The Norebang, Or How Koreans Do Business Meetings

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Last Thursday, we had a schoolwide dinner meeting.  Unlike the American public schools I’ve worked for, our employers at the hagwon usually spring for a pretty elaborate dinner at a fairly nice restaurant.  And, as anyone who has ever eaten at any Korean restaurant knows, if you leave hungry, it’s your own fault.  Thursday’s selections, spicy beef and pork ribs, did not disappoint.

Last Thursday, we had a schoolwide dinner meeting.  Unlike the American public schools I’ve worked for, our employers at the hagwon usually spring for a pretty elaborate dinner at a fairly nice restaurant.  And, as anyone who has ever eaten at any Korean restaurant knows, if you leave hungry, it’s your own fault.  Thursday’s selections, spicy beef and pork ribs, did not disappoint.

The dinner, like all of our other school meetings, was almost entirely in Korean.  Despite owning a small chain of English academies, our director speaks very little English himself, and really only two or three of the Korean teachers are conversationally comfortable in English.  I can’t fault them for this.  Given the choice between speaking with other Americans in Spanish or in English, I would certainly choose English.  However, the four foreign teachers do occasionally find ourselves wishing they would at least translate the important stuff, since we do compose a pretty significant percentage of the teaching staff at our hagwon.

None of these things were out of the ordinary, though.  Nor were the rounds of soju and beer toasts that accompanied dinner.  In Korea, getting drunk on your boss’s dime is not only acceptable, it is encouraged.  Never having been so presumptuous as to think we could hang with the Koreans in consumption, Ric and I nursed the obligatory soju shot or two and watched our coworkers mix soju with their beers, Korean car-bomb style.  

After dinner, we were treated to a KJC tradition.  Apparently, new Korean teachers are required to sing a song in front of the rest of the faculty.  Luckily, we were given what we refer to as the “foreigner bye” and were not asked to sing a capella in the middle of a busy restaurant in a strange country.  Little did we know we had not actually dodged the musical bullet.

As we wrapped up dinner just after midnight (Korean teachers stay up way later than their American counterparts), our school’s manager announced that he and the director had decided we were all going to a norebang, or singing room, to continue the company festivities.  

Norebangs are like private karaoke bars, and they are incredibly popular here in Korea.  For a small fee, you and your friends can rent a private room with seating, a table, and a state of the art karaoke set up:  TVs, mikes, speakers, sound effects, even tambourines. The staff of the norebang serves you snacks (including more beers) and you basically sing until you are tired, hoarse, or too inebriated to remember the words (although that last one didn’t stop all of our coworkers).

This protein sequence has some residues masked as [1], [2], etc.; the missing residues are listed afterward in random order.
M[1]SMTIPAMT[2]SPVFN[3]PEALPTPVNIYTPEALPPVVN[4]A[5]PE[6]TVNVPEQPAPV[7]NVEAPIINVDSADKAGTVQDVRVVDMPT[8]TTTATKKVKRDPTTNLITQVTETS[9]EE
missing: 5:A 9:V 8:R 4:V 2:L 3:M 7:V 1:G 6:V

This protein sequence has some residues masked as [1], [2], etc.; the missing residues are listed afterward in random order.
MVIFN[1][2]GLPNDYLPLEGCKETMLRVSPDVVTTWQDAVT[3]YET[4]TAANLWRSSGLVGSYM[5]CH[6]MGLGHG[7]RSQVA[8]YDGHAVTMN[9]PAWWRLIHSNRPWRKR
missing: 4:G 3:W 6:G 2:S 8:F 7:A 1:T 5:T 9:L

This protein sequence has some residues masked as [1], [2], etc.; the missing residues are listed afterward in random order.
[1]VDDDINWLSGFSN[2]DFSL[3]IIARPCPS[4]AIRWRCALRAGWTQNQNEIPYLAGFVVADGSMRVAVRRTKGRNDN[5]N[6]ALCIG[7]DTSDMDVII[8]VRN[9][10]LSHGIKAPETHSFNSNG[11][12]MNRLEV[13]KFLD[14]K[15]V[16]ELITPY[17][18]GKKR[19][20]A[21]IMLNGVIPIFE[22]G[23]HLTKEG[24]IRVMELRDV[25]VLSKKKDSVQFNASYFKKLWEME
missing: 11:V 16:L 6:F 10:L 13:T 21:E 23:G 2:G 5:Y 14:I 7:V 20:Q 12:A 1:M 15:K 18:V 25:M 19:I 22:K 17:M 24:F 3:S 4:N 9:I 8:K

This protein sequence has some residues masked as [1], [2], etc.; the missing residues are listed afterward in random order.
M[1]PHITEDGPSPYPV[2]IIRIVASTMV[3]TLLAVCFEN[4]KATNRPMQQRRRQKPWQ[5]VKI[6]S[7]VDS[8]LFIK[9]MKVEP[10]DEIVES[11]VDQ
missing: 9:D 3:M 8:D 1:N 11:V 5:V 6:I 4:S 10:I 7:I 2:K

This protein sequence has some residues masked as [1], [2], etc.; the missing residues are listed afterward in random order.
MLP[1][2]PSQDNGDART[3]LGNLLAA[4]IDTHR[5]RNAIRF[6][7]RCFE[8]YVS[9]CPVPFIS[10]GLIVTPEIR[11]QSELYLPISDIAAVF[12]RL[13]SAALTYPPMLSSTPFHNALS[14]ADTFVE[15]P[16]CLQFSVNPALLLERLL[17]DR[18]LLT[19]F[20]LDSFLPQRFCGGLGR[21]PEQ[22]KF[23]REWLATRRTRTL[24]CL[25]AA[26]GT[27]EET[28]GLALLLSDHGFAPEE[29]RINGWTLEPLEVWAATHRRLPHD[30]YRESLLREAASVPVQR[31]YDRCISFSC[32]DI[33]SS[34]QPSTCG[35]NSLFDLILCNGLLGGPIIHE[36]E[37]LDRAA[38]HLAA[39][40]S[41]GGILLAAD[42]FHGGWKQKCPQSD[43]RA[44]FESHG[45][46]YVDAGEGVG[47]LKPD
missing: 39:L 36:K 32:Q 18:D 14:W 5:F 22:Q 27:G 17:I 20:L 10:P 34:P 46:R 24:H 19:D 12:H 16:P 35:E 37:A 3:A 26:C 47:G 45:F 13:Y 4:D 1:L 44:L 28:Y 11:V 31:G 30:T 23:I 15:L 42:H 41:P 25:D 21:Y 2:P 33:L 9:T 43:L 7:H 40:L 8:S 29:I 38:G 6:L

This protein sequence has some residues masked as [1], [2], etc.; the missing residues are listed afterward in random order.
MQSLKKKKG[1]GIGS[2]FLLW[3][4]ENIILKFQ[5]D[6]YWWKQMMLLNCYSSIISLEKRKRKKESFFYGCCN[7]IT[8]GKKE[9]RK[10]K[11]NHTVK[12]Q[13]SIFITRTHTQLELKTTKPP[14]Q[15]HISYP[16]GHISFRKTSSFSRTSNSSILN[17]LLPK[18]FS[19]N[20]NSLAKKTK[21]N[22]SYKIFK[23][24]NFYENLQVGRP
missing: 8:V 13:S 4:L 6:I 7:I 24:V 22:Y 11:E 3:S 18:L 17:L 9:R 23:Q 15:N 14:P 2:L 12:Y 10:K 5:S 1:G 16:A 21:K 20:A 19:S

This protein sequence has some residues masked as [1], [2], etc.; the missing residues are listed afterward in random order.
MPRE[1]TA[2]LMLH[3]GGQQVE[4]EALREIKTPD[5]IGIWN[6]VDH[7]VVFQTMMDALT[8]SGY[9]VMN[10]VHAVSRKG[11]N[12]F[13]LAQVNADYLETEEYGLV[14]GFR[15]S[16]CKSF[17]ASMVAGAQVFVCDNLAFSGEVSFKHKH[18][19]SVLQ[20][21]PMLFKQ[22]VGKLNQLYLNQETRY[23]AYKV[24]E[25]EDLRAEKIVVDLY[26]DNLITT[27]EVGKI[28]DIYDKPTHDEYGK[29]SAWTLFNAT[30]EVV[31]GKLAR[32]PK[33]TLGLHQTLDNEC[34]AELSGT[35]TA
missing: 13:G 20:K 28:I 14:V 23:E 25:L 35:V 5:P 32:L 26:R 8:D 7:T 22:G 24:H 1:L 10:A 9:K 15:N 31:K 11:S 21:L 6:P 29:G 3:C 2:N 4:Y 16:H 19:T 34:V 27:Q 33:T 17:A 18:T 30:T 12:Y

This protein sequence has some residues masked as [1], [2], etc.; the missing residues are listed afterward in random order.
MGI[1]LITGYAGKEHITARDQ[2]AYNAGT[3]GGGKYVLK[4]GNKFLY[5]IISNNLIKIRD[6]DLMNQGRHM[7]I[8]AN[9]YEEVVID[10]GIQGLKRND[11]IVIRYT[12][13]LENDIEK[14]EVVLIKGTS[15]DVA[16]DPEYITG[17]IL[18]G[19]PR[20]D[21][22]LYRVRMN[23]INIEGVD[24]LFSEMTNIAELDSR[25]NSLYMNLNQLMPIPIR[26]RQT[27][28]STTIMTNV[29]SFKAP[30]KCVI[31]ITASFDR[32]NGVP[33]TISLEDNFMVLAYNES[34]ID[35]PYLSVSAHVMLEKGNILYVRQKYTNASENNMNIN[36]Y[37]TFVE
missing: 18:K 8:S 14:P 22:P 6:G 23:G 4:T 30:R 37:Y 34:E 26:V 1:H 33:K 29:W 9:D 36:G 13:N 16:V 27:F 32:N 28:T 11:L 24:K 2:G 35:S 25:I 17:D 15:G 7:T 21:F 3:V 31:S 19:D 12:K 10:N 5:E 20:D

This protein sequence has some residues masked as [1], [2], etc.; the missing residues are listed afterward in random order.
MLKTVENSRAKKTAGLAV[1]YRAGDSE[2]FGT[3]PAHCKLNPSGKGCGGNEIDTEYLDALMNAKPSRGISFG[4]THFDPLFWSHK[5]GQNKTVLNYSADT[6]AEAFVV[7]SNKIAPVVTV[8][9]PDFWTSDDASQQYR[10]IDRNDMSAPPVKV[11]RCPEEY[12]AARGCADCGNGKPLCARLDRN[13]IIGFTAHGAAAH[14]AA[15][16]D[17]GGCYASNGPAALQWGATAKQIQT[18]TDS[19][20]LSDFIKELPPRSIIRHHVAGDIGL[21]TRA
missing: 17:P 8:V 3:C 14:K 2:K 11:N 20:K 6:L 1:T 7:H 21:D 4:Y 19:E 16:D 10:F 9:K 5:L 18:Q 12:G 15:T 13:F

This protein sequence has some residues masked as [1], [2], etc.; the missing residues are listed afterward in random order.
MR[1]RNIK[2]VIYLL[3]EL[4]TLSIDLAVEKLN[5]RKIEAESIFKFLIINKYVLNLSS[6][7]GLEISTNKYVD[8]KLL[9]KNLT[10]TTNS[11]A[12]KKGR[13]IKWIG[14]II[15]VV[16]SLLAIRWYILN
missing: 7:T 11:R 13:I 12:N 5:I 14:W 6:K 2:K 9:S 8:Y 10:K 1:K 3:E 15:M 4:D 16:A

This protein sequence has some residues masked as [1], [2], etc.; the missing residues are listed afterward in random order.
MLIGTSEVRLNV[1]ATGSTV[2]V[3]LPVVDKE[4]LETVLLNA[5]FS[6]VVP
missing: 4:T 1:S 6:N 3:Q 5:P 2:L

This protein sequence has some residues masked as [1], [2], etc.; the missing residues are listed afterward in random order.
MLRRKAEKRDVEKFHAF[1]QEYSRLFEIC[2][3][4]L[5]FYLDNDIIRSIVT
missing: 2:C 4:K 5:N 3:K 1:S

Ric and I had read about the norebang phenomenon, so we knew enough to know the first basic rule of the Korean singing room:  If you go in, you will be singing.  What we were unaware of was the elaborate range of, um, talent we would be treated to during our norebang encounter.  

This is truly a national pastime on par with baseball or screen golf or hiking clubs.  Every one of our Korean coworkers, regardless of his or her God-given musical talent, had trained and practiced for occasions like this.  They all had a personal repertoire of K-pop hits.  The most dedicated performers had actually studied and perfected the music video choreography that accompanied their selected tunes.  The spectacle was nothing short of amazing.  Even the director, a middle aged man who rarely speaks to any of us, got up and sang a Korean love song reminiscent of the easy listening tunes popular in the 1970s.  The head elementary school teacher spent five minutes doing what can only be described as shouting into the mike and cavorting around the room, ending up, briefly, in our director’s lap as the crowd cheered and applauded wildly.  

All of our coworkers were the most personable and entertaining we have ever seen them.  Some of them, in fact, were pretty darn talented.  After some mild coercion, Ric and I delivered a completely forgettable performance of Carly Rae Jepsen’s “Call Me Maybe”, to thunderous shouts and applause from our coteachers.  Not usually our genre, I know, but we wanted to pick something that would be familiar to a Korean audience, which meant it was Carly Rae, Lady Gaga, or the Beatles, and the vibe for the night was definitely bubble gum pop.  

For us, the highlight of the night was watching our coworkers, who are normally so reserved and quiet, let their hair down and have fun.  One of the middle school teachers confessed to Ric that the norebang was a place where “we can let our inner Korean out”.  

From our observations, the inner Korean is drunken, musical, and does a flawless Gang-Nam style horse dance.  Just another day at work here, folks.  

Filed under: Uncategorized Tagged: Busan, Hagwon, Korea, Norebang, Teaching



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